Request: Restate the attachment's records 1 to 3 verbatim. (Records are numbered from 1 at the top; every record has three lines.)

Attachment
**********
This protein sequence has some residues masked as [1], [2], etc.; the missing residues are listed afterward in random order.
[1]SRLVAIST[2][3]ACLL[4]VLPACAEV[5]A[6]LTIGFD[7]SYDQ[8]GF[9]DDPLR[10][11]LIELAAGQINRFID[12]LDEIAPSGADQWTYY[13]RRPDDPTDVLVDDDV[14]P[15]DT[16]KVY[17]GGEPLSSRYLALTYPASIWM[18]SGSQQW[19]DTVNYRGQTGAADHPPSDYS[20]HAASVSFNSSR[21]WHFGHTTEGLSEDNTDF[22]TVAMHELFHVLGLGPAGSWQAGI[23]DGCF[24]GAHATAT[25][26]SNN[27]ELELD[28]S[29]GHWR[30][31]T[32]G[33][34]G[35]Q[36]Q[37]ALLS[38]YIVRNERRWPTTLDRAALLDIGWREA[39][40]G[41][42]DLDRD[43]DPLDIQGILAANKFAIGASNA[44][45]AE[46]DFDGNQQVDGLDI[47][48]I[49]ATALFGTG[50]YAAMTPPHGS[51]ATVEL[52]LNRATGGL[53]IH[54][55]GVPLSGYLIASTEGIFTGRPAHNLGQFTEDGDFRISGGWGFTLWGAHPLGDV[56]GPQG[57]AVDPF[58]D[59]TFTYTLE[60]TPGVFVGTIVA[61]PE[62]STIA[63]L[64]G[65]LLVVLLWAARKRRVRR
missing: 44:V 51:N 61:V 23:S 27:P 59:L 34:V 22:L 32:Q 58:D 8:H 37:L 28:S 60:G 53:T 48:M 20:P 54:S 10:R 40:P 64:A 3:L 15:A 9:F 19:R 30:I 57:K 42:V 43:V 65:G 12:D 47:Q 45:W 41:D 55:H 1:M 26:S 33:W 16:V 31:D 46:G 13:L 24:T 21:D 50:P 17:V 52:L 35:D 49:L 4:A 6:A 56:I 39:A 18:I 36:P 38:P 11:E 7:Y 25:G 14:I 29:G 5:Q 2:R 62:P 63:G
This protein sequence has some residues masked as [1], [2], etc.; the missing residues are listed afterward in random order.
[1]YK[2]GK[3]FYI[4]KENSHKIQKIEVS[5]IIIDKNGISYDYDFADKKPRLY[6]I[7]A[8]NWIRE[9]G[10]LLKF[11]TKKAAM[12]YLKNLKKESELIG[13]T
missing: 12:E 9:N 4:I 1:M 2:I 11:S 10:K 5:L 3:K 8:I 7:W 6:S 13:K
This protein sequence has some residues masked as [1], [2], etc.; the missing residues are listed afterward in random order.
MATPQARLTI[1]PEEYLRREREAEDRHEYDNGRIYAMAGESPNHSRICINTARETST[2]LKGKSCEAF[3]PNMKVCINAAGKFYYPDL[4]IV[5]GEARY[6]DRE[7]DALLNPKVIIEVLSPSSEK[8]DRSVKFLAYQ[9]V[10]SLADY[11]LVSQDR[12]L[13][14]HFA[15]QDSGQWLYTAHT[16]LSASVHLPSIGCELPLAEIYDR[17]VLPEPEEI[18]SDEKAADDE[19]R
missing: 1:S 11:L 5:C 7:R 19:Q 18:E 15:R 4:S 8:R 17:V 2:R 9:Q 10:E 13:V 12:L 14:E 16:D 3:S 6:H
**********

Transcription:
This protein sequence has some residues masked as [1], [2], etc.; the missing residues are listed afterward in random order.
[1]SRLVAIST[2][3]ACLL[4]VLPACAEV[5]A[6]LTIGFD[7]SYDQ[8]GF[9]DDPLR[10][11]LIELAAGQINRFID[12]LDEIAPSGADQWTYY[13]RRPDDPTDVLVDDDV[14]P[15]DT[16]KVY[17]GGEPLSSRYLALTYPASIWM[18]SGSQQW[19]DTVNYRGQTGAADHPPSDYS[20]HAASVSFNSSR[21]WHFGHTTEGLSEDNTDF[22]TVAMHELFHVLGLGPAGSWQAGI[23]DGCF[24]GAHATAT[25][26]SNN[27]ELELD[28]S[29]GHWR[30][31]T[32]G[33][34]G[35]Q[36]Q[37]ALLS[38]YIVRNERRWPTTLDRAALLDIGWREA[39][40]G[41][42]DLDRD[43]DPLDIQGILAANKFAIGASNA[44][45]AE[46]DFDGNQQVDGLDI[47][48]I[49]ATALFGTG[50]YAAMTPPHGS[51]ATVEL[52]LNRATGGL[53]IH[54][55]GVPLSGYLIASTEGIFTGRPAHNLGQFTEDGDFRISGGWGFTLWGAHPLGDV[56]GPQG[57]AVDPF[58]D[59]TFTYTLE[60]TPGVFVGTIVA[61]PE[62]STIA[63]L[64]G[65]LLVVLLWAARKRRVRR
missing: 44:V 51:N 61:V 23:S 27:P 59:L 34:V 22:L 32:Q 58:D 8:H 37:L 28:S 60:G 53:T 48:M 20:P 54:S 10:R 40:P 64:A 3:L 15:A 9:F 19:R 30:I 57:K 42:V 43:V 65:G 12:D 47:Q 45:W 41:D 55:H 1:M 26:S 33:W 16:V 31:D 46:G 13:L 24:T 21:D 50:P 17:V 52:L 35:D 49:L 4:A 6:A 56:I 39:A 18:I 36:P 38:P 11:E 7:Y 25:G 14:I 29:G 5:Q 2:R 62:P 63:G
This protein sequence has some residues masked as [1], [2], etc.; the missing residues are listed afterward in random order.
[1]YK[2]GK[3]FYI[4]KENSHKIQKIEVS[5]IIIDKNGISYDYDFADKKPRLY[6]I[7]A[8]NWIRE[9]G[10]LLKF[11]TKKAAM[12]YLKNLKKESELIG[13]T
missing: 12:E 9:N 4:I 1:M 2:I 11:S 10:K 5:L 3:K 8:I 7:W 6:S 13:K
This protein sequence has some residues masked as [1], [2], etc.; the missing residues are listed afterward in random order.
MATPQARLTI[1]PEEYLRREREAEDRHEYDNGRIYAMAGESPNHSRICINTARETST[2]LKGKSCEAF[3]PNMKVCINAAGKFYYPDL[4]IV[5]GEARY[6]DRE[7]DALLNPKVIIEVLSPSSEK[8]DRSVKFLAYQ[9]V[10]SLADY[11]LVSQDR[12]L[13][14]HFA[15]QDSGQWLYTAHT[16]LSASVHLPSIGCELPLAEIYDR[17]VLPEPEEI[18]SDEKAADDE[19]R
missing: 1:S 11:L 5:C 7:R 19:Q 18:E 15:R 4:S 8:R 17:V 2:R 9:Q 10:E 13:V 12:L 14:E 16:D 3:S 6:H